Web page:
I don't consider "the Time Traveler" to be the star of Wells' TIME MACHINE, and from one standpoint I might teem "time itself" to be the star. However, the bulk of the narrative does center itself upon the Eloi/Morlocks period of future-history, and so it's possible to see that one period as the focal presence of the Wells narrative.
Primarily I did a quick re-read of the Wells novel to compare story-points to those of the 1960 film adaptation. I won't attempt a full review as such, but it's interesting that Wells' hero shows no interest in traveling to the past, like his rough progenitor in Twain's CONNECTICUT YANKEE, but only to two future periods: that of the Eloi and Morlocks, and that of the Earth's final death-spasms. Both visits are designed to undermine the narrator's naive belief in progress and human perfectibility, but the doleful end of the world functions almost as a coda to Wells' message of utter degeneration, rather than as a source of conflict in itself. The novel's main conflict revolves entirely around the seeming inversion of Marx's "rise of the proletariat," wherein the old ruling class simply degenerates into bland imbecility and the working-class becomes content to rule from the underworld, turning their fellow humans into breeding-stock. In contrast to the protagonist of the 1960 film, once the Traveler comes to a full realization of humankind's ultimate fate, he takes no action to change the dominant power-structure despite his aversion to the Morlocks. Perhaps Wells felt that the Eloi deserved their fate due to their ancestors' abuse of power. Certainly the narrator shares Wells' general disinterest in violent conflict, which would crop as a outright philosophical stance in 1933's THE SHAPE OF THINGS TO COME:
What has happened during the past three and a half centuries to the human consciousness has been a sublimation of individuality. That phase is the quintessence of modern history. A large part of the commonplace life of man, the food-hunt, the shelter-hunt, the safety-hunt, has been lifted out of the individual sphere and socialized for ever. To that the human egotism has given its assent perforce. It has abandoned gambling and profit-seeking and all the wilder claims of property. It has ceased altogether to snatch, scramble and oust for material ends. And the common man has also been deprived of any weapons for his ready combativeness and of any liberty in its release. Nowadays even children do not fight each other. Gentleness in difference has become our second nature.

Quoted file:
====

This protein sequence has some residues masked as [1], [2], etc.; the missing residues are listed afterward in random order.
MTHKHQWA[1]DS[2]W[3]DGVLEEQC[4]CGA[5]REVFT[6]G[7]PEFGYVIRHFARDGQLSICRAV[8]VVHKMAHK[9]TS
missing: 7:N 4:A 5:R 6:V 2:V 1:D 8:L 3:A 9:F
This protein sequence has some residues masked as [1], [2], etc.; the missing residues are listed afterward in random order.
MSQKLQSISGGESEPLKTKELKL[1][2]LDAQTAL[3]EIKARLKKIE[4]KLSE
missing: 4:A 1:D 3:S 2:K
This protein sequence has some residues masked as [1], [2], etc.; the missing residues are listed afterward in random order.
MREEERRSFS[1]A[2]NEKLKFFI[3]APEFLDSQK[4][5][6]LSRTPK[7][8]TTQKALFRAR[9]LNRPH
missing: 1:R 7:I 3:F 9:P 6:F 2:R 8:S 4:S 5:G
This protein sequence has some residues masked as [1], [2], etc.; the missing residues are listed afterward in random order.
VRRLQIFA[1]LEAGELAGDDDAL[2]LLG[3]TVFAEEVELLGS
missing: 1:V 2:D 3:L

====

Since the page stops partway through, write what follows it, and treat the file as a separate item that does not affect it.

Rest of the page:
It would seem that by 1933 Wells actually came to feel that there was something to be said for all of humanity evolving into Eloi, as long as there were no recrudescent savages.
I should also note in passing that I recently discovered a passage in a 1935 H.P. Lovecraft essay, "Some Notes on Interplanetary Fiction," which supports all of my previous attempts to suss out "focal presences" in fiction that are not human beings per se:
Inconceivable events and conditions form a class apart from all other story elements, and cannot be made convincing by any mere process of casual narration. They have the handicap of incredibility to overcome; and this can be accomplished only through a careful realism in every other phase of the story, plus a gradual atmospheric or emotional build-up of the utmost subtlety. The emphasis, too, must be kept right—hovering always over the wonder of the central abnormality itself. It must be remembered that any violation of what we know as natural law is in itself a far more tremendous thing than any other event or feeling which could possibly affect a human being. Therefore in a story dealing with such a thing we cannot expect to create any sense of life or illusion of reality if we treat the wonder casually and have the characters moving about under ordinary motivations. The characters, though they must be natural, should be subordinated to the central marvel around which they are grouped. The true "hero" of a marvel tale is not any human being, but simply a set of phenomena.